Academic Profile : Faculty

Assoc Prof Suresh Jeyaraj Jesuthasan.jpg picture
Assoc Prof Suresh Jeyaraj Jesuthasan
Associate Professor, Behavioural Neuroscience, Lee Kong Chian School of Medicine
Associate Professor, Lee Kong Chian School of Medicine
House Tutor, Lee Kong Chian School of Medicine (LKCMedicine)
Suresh Jesuthasan obtained an undergraduate degree in Electrical Engineering at Stanford University, and a DPhil in Developmental Biology under the guidance of Julian Lewis at Oxford University. He has worked at the Max Planck Institute for Developmental Biology in Germany, in the laboratory of Friedrich Bonhoeffer. He is currently Associate Professor of Behavioural Neuroscience in Lee Kong Chian School of Medicine, Nanyang Technological University, and holds a joint appointment at the Institute of Molecular and Cell Biology in Singapore.

Assoc Prof Jesuthasan is internationally recognised for his contributions to the area of early embryonic development, where he provided fundamental insights into symmetry breaking and early cell division. He is also known for his work on fear triggered by an alarm pheromone, and on how brain states are regulated.
Brain State and Behaviour
An animal’s survival depends on its ability to react appropriately to environmental stimuli. The responses can be innate, but can also be modified by experience and internal state (e.g. hunger and time of day). The goal of the lab is to gain insight into how the vertebrate brain generates an optimal response. To do this, A/Prof Jesuthasan and his team use a combination of anatomy, high-resolution functional imaging, genetics, behavioral assays and modelling. Behavior is generated by neural circuits. Connectivity between circuit components is not fixed, but is dynamically regulated by neuromodulators. The major question they are interested in, thus, is how neuromodulator release is controlled based on sensory stimuli and internal states.

Brain State and Behaviour

The Alarm Response
A starting point for experiments is the alarm response. In the 1930’s Karl von Frisch noticed that injury to a European minnow caused a fright reaction in other members of the fish school. He demonstrated that the skin contains substances, termed Schreckstoff, which act via the olfactory system to trigger a state of fear. The fish change their swimming behaviour dramatically - either darting or freezing - in response to this alarm pheromone. Subsequent experiments by other scientists established that many freshwater fish species have this response. All the classical hallmarks of fear, including physiological changes such as increase in blood cortisol levels, can be triggered by Schreckstoff. Current experiments are focused on understanding the biology underlying the alarm response, including the mechanism by which the alarm substance is generated and the neural circuits regulating the behaviour.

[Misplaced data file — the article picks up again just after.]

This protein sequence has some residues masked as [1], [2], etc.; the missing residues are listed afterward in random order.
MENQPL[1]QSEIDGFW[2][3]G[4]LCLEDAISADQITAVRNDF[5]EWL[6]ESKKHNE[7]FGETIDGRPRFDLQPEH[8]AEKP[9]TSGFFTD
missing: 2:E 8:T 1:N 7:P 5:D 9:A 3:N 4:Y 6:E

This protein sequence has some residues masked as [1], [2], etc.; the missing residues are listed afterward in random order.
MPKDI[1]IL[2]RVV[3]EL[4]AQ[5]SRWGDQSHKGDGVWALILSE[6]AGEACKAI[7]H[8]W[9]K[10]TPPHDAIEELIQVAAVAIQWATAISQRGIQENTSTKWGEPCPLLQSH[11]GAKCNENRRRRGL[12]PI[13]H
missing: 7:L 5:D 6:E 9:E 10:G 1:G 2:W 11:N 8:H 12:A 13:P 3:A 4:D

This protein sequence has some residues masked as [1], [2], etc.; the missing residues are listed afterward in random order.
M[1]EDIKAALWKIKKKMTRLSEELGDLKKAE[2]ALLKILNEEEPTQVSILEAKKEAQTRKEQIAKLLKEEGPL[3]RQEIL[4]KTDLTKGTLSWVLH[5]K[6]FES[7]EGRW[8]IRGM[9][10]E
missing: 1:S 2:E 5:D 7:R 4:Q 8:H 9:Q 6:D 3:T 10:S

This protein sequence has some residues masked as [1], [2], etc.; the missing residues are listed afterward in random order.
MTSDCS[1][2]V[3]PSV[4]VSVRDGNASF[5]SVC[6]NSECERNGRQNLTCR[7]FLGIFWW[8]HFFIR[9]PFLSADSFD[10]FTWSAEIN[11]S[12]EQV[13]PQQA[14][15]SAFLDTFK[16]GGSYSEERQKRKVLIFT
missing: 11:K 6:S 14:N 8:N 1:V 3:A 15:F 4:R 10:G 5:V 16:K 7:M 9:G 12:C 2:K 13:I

Brain State and Behaviour

The habenula
The habenula is an evolutionarily conserved structure that regulates neuromodulator release. It is well placed to control functional connectivity in response to a wide range of variables, as it receives input from all sensory systems, including the olfactory and visual systems, and receives reward information from the basal ganglia. Information from the circadian clock is also channelled to the habenula. The lab uses a combination of imaging and manipulation to investigate how information is processed in the habenula to enable rapid selection of optimal behaviour.

Brain State and Behaviour
  • Cellular metabolism as a developmental regulator of microglial fate and function
  • Development of a genetically-encoded tool for light-mediated control of cellular metabolism
  • Unravelling how the nervous system interacts with the skin microbiota to make a superorganism
Rhodes Scholar
Lord Crewe Scholar
Jewett Scholar
Fellowships & Other Recognition
Whitman Fellowship
Human Frontiers Long Term Fellowship
EMBO Long Term Fellowship
Courses Taught
Foundations of Medicine (year 1): introduction to Neuroscience
Neuroscience Module (year 2)
Mental Health Module (year 2)

MD7104: Cellular and Molecular Neuroscience
MD7108 Neural Systems and Behaviour
MSL908 Brain, Behaviour and Cognition
Supervision of PhD Students
Current students:
• King Yee Cheung
• Raghumoy Ghosh
• Yirou Bah
• Sai Yan Pyay Aung
• Philip Ngo